Hiring professionals with experience in security management is also one of the priorities.

GS E&C and Ssangyong Engineering & Construction recently advertised vacancies for on-site safety managers.

A growing number of companies are encouraging workers to shut down operations in the event of emergencies.

“Enterprises used to avoid work stoppages due to lost production,” said Jeon Seung-tae, head of the Korea Enterprises Federation’s occupational safety department, “but now the situation is completely different.”

“We had no fatal accidents for ten years until two cases occurred last year,” said an anonymous worker at a home automation company. “I just wish we weren’t the first to be punished.”

The public sector is also getting nervous.

“It will be a difficult situation to at least say whether a public entity is the first to be penalized by the law,” said a government official who asked not to be identified.

The public sector is where it all began. The death of 24-year-old contract employee Kim Yong-gyun, who worked at a Korea Western Power thermal power plant in Taean County, South Chungcheong, sparked public support for tighter security measures.

According to a report by the Department for Employment and Labor published on Jan. 11, the number of deaths in projects run or managed by public bodies totaled 244 from 2016 to last year.

Korea Electric Power Corporation, Korea Rural Community Corporation, Korea Expressway Corporation, Korea Railroad, and Korea Land and Housing Corporation were the institutions with the highest number of workplace accidents.

The government, led by the Department of Land, Infrastructure and Transport and the Department of Employment and Labour, has held weekly meetings on industrial accidents since the second half of last year.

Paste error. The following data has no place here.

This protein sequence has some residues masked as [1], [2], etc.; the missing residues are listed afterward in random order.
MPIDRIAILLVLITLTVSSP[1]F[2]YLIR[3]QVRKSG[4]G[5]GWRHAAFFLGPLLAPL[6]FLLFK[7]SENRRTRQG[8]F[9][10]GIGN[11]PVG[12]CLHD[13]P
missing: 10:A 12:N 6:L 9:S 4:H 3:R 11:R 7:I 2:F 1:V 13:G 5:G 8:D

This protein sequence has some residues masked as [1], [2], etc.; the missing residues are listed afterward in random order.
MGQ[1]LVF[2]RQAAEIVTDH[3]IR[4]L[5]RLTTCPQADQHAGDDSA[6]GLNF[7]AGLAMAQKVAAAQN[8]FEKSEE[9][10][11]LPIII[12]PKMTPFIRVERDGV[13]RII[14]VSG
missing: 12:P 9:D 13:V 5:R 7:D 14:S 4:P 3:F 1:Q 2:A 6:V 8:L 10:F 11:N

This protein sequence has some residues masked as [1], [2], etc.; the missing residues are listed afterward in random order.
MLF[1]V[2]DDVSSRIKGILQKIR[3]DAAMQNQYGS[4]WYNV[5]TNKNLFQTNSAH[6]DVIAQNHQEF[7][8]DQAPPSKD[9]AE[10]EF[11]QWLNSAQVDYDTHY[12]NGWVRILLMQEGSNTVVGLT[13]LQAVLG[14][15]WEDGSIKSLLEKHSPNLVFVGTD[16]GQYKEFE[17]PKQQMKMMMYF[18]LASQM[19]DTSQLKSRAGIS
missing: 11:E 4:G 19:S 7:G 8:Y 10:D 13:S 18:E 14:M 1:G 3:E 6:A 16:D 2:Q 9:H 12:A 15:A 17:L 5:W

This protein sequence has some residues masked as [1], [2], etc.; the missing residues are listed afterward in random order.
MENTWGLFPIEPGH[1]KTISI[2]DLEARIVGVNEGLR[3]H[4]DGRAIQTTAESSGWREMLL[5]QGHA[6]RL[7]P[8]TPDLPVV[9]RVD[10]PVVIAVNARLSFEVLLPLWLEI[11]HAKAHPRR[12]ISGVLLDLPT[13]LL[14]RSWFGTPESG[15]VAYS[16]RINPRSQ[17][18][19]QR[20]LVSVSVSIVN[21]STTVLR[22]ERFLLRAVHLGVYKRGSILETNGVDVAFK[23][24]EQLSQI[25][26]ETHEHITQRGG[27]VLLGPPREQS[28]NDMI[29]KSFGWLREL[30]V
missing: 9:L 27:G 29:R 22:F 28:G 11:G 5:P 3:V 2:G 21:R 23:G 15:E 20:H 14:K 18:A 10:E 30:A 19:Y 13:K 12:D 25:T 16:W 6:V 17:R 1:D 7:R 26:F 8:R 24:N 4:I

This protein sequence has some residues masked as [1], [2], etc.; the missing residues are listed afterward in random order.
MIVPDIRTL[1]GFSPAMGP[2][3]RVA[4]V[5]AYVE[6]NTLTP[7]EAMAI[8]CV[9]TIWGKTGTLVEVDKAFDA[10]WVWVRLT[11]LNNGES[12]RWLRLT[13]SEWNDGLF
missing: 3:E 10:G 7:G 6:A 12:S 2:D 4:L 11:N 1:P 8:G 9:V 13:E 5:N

Public institutions are also struggling to fill the security management positions that are suddenly in high demand.

An unidentified state-owned company set up a new safety management department, but struggled to assemble a team of about 30 people.

The Korea University of Technology & Education under the Ministry of Employment and Labor plans to launch an occupational safety management business course in March.

Experts are skeptical as to whether the public sector can afford the additional investments in security management.

“The important thing is that a company will only be penalized if the accident happened due to a lack of a safety management system,” said Kwon Hyuk, a professor at Pusan ​​National University Law School.

Kwon said the government should indicate that CEOs will not be held accountable if proper security measures have been put in place beforehand.

“For the law to work properly, the government should ease corporate concerns by sending a clear message that active investment in security measures will prevent CEOs from being penalized.”

BY BAEK IL-HYUN, KIM GI-CHAN [[email protected]]